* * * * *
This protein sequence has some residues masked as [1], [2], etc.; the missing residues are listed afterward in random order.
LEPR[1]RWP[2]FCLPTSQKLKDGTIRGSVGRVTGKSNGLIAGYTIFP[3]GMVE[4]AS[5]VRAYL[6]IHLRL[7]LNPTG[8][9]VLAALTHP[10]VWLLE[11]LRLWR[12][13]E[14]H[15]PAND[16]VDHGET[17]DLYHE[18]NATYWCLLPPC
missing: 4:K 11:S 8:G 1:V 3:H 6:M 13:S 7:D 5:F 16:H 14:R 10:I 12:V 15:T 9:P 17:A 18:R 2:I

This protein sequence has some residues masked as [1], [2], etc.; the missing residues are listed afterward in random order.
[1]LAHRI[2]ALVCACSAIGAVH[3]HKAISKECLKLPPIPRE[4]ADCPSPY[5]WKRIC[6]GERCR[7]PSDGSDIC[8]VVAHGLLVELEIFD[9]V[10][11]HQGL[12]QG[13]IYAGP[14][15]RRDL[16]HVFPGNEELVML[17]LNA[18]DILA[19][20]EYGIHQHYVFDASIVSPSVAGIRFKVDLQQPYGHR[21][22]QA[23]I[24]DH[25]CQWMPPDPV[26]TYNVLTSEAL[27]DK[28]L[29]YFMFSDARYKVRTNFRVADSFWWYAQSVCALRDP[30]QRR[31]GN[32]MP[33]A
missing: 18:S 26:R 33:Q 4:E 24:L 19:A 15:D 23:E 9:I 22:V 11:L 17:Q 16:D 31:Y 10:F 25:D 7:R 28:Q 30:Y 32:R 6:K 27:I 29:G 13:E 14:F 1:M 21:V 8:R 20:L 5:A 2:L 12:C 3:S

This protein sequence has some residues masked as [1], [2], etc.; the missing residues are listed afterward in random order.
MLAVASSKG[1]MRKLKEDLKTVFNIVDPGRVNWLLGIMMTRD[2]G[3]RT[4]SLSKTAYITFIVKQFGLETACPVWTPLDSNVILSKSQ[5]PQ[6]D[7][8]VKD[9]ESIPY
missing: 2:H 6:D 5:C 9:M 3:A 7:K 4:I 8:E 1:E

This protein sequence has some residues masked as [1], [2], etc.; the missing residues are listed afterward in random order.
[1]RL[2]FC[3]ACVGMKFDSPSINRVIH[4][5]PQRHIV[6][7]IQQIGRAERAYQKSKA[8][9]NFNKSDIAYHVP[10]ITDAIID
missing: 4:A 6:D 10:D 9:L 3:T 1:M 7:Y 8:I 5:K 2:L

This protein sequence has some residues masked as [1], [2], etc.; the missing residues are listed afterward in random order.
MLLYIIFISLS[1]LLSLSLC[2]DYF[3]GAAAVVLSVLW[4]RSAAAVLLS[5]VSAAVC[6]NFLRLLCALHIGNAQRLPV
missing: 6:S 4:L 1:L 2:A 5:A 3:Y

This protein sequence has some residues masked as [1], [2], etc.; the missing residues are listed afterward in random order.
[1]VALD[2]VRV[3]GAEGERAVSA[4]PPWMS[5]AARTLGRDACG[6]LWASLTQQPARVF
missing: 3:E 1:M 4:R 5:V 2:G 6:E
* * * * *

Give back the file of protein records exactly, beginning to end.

This protein sequence has some residues masked as [1], [2], etc.; the missing residues are listed afterward in random order.
LEPR[1]RWP[2]FCLPTSQKLKDGTIRGSVGRVTGKSNGLIAGYTIFP[3]GMVE[4]AS[5]VRAYL[6]IHLRL[7]LNPTG[8][9]VLAALTHP[10]VWLLE[11]LRLWR[12][13]E[14]H[15]PAND[16]VDHGET[17]DLYHE[18]NATYWCLLPPC
missing: 4:K 11:S 8:G 1:V 3:H 6:M 13:S 7:D 5:F 16:H 14:R 10:I 12:V 15:T 9:P 17:A 18:R 2:I

This protein sequence has some residues masked as [1], [2], etc.; the missing residues are listed afterward in random order.
[1]LAHRI[2]ALVCACSAIGAVH[3]HKAISKECLKLPPIPRE[4]ADCPSPY[5]WKRIC[6]GERCR[7]PSDGSDIC[8]VVAHGLLVELEIFD[9]V[10][11]HQGL[12]QG[13]IYAGP[14][15]RRDL[16]HVFPGNEELVML[17]LNA[18]DILA[19][20]EYGIHQHYVFDASIVSPSVAGIRFKVDLQQPYGHR[21][22]QA[23]I[24]DH[25]CQWMPPDPV[26]TYNVLTSEAL[27]DK[28]L[29]YFMFSDARYKVRTNFRVADSFWWYAQSVCALRDP[30]QRR[31]GN[32]MP[33]A
missing: 18:S 26:R 33:Q 4:E 24:L 19:A 15:D 23:E 9:I 22:V 11:L 17:Q 16:D 31:Y 10:F 25:D 7:R 28:Q 30:Y 32:R 6:K 27:I 29:G 13:E 14:F 1:M 21:V 8:R 20:L 5:A 2:L 12:C 3:S

This protein sequence has some residues masked as [1], [2], etc.; the missing residues are listed afterward in random order.
MLAVASSKG[1]MRKLKEDLKTVFNIVDPGRVNWLLGIMMTRD[2]G[3]RT[4]SLSKTAYITFIVKQFGLETACPVWTPLDSNVILSKSQ[5]PQ[6]D[7][8]VKD[9]ESIPY
missing: 2:H 6:D 5:C 9:M 3:A 7:K 4:I 8:E 1:E

This protein sequence has some residues masked as [1], [2], etc.; the missing residues are listed afterward in random order.
[1]RL[2]FC[3]ACVGMKFDSPSINRVIH[4][5]PQRHIV[6][7]IQQIGRAERAYQKSKA[8][9]NFNKSDIAYHVP[10]ITDAIID
missing: 4:A 6:D 10:D 9:L 3:T 1:M 7:Y 8:I 5:K 2:L

This protein sequence has some residues masked as [1], [2], etc.; the missing residues are listed afterward in random order.
MLLYIIFISLS[1]LLSLSLC[2]DYF[3]GAAAVVLSVLW[4]RSAAAVLLS[5]VSAAVC[6]NFLRLLCALHIGNAQRLPV
missing: 6:S 4:L 1:L 2:A 5:A 3:Y

This protein sequence has some residues masked as [1], [2], etc.; the missing residues are listed afterward in random order.
[1]VALD[2]VRV[3]GAEGERAVSA[4]PPWMS[5]AARTLGRDACG[6]LWASLTQQPARVF
missing: 3:E 1:M 4:R 5:V 2:G 6:E